Also, the story itself was Deadly Land of Meh Material (DLoMM™). There was some blood and gore, thank my Shrimpy Lord, but apart from that? So boringly predictable.
I'm hot and sexy, I know.
② The Non-Binary Gender Character Stuff of Doom and Destruction (NBGCSoDaD™): Before the PC freaks start trolling, please kindly note I am not making a judgement on the NBGCSoDaD™ itself, or on how people chose to define themselves. He/she/they/barnacle, it's all the same to me. My concern is about authors who choose to feature gender fluid characters in their stories just because it's cool/trendy/whatever to do so, even when it serves absolutely no purpose, and adds nothing to their narrative.
So. One of the characters here is referred to as "they" instead of "he" or "she." Which confused the fish out of me at first. Because, after spending so many years hidden in my subaquatic cave, I'd never heard of non-binary persons before I read this story. Not having a clue what this was all about, I'd assumed this was the author prepping us for some awesome twist or big revelation later in the story. Except that it wasn't. And I might have understood what was going on, had the author bothered to explore/develop this particular character further, but she didn't, so I didn't. And yes, I know this is only a novella which makes it hard to go into much detail, but still. This character being genderqueer should have added depth and meaning to the story, especially since they become romantilustically (yes, that is a word) involved with the male lead. But it didn't. And the whole thing ended up feeling completely pointless. So why add such a character to your narrative then? Because you can, that's why. Because you're hip, that's why.
My thoughts exactly.
» And the moral of this It Only Took Me Four Months to Write this Thing Wow Go Me and Stuff Crappy Non Review (IOTMFMtWtTWGMaSCNR™) is: I'm about to read the follow up to this story. A very special kind of nefarious masochist is obviously me.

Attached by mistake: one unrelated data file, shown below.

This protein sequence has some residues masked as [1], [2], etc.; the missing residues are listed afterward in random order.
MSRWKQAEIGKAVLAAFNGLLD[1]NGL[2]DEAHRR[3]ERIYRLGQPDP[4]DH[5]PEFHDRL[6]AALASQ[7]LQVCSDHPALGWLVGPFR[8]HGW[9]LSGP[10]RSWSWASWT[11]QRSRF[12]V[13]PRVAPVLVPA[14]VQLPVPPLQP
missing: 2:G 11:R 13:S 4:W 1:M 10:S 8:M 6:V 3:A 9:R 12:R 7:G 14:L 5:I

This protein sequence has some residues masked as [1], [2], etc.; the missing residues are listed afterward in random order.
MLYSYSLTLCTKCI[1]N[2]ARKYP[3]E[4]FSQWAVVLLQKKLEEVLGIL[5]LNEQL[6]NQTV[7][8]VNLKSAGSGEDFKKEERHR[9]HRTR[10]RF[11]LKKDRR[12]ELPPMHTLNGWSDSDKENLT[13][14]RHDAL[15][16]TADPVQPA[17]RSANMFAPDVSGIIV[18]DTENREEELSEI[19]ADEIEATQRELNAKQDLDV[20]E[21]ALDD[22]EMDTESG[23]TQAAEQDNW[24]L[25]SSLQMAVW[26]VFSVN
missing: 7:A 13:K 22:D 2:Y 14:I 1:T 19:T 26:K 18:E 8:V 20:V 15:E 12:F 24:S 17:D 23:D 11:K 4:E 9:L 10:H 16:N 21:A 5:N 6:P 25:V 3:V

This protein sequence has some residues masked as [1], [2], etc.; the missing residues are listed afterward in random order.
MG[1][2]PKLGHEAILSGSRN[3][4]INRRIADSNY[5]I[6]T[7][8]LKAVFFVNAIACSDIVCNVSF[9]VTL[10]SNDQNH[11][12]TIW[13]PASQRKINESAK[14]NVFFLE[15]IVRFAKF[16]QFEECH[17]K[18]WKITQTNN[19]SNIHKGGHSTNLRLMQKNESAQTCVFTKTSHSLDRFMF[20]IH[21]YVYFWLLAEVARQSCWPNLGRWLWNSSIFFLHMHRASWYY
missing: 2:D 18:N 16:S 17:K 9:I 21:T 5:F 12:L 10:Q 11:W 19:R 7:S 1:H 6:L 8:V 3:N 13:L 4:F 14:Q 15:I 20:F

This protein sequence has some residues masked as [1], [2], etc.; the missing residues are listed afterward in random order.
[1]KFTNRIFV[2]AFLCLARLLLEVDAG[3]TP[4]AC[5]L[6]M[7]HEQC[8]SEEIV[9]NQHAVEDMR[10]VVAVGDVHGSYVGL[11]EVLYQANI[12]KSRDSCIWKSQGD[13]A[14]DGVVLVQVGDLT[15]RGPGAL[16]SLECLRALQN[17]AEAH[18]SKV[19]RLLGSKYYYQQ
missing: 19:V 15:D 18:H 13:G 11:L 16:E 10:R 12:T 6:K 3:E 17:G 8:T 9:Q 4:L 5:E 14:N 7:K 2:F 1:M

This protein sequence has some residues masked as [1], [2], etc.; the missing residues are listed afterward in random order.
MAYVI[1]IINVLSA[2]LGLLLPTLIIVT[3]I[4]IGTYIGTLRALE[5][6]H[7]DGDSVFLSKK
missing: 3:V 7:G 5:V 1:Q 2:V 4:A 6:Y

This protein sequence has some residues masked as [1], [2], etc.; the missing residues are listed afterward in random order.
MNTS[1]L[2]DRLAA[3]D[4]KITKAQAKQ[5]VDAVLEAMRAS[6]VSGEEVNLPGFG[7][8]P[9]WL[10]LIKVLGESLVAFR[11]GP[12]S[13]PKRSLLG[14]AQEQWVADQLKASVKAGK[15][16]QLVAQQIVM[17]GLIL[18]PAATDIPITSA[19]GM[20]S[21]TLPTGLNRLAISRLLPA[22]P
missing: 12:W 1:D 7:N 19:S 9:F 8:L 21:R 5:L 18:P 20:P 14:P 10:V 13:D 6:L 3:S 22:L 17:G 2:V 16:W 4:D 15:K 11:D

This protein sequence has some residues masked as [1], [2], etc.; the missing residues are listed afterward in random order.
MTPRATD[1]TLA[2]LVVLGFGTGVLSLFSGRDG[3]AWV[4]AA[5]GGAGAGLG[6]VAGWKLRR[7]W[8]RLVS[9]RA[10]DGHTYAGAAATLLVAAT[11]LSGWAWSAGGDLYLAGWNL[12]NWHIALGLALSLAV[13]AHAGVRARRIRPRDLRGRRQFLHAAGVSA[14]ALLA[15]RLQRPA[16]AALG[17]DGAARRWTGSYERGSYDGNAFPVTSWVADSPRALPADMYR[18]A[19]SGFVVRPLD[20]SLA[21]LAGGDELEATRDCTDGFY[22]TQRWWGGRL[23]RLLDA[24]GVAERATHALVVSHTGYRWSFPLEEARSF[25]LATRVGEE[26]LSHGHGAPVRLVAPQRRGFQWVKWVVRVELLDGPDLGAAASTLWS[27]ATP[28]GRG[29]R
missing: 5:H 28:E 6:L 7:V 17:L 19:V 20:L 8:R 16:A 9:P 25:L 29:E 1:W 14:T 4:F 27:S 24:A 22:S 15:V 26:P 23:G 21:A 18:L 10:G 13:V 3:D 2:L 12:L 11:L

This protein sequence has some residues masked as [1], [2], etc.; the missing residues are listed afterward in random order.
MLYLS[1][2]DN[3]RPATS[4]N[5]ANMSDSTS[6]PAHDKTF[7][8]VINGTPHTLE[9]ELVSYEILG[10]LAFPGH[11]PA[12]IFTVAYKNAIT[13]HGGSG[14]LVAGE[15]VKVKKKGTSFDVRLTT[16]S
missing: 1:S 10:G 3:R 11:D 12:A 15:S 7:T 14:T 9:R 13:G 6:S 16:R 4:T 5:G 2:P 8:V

She writes of rivers and swamps with an appalling ignorance of geography and physics.
Review of Kindle edition Publication date: May 23, 2017 Publisher: Tor.com Language: English ASIN: B01MRJW3OS
Fantastic idea for a fun alternate history romp ruined by poor prose, lack of character development, an ignorance of the traits, habits and physiology of the hippopotamus (an inexcusable failing considering that the story idea is based upon hippopotami or hippopotamuses, as you choose.), a complete ignorance of geography, an apparent ignorance of the direction in which water runs (that would be downhill. North to south when dealing with the Mississippi, its tributaries and related swamps. Water is contained on the uphill side of a dam, not the downhill side.). Throw in some twenty first century politically correct sexuality for seasoning rather than importance to the plot and you have an unpalatable mess. I say that the politically correct sexuality is not important to the plot but I may be wrong. Promoting the LGBTQ, etc. agenda seems to be one of, maybe the main, purpose of Ms Gailey's writing. She should have paid more attention to the plot
I can't say that it was boring. Being disgusted, amazed, unhappy, incredulous and a bit angry is not the same as being bored. I hope she doesn't go back and correct the geographic and physics problems. They are just too funny as is.
"I dont like reading cow-people stories" - Melanie, 2019 "hold my beer" - this fucking book, right now.
I loved this. A biracial (Korean/British), queer cowboy who is getting together with a fat con-artist and a nonbinary demolition expert to pull off a heist in an alternative history with feral and ranching hippos? Wow, my new favorite thing in this world.
Reminds me of Maverick (1994) and Wild Wild West (1999). Just suspend your belief system and have fun. Hippos are waiting. Carnivorous ferals are circling and snapping their teeth like crocodiles in a James Bond movie. 'A good time no alcohol required' by the Jeremy Jahns rating system.
Have I taken crazy pills? Has the world gone mad? No and yes.
This was nominated for the Hugo and Nebula. Kirkus calls it “delightful” and “fun” and “charming”. I kept hearing that a lot. “Fun!” people keep saying.
What. The. Actual. Fuck?
You tell me: hippo eats a dog. Fun! Hippo tears apart a delightful orphan. Charming! Then it takes a turn for the grim. This is, in fact, grimdark fantasy. Make no mistake about that. This is not Ocean’s 11 as numerous reviewers have stated, this is a badly-written mash-up of The Magnificent Seven and Bless the Beasts and Children.
I know that you haven’t seen the second film. Trust me that you don’t want to. It’s a movie about about a bunch of boys who want to save a herd of cattle from being slaughtered, so they run away from camp to save them. If you thought that Old Yeller was just too much of a feel-good comedy, then by gum Bless the Beasts and Children is the flick for you! I watched that movie as a kid because Billy Mumy, Will Robinson himself, was in it, and I have been traumatized ever since, lo these 47 years later.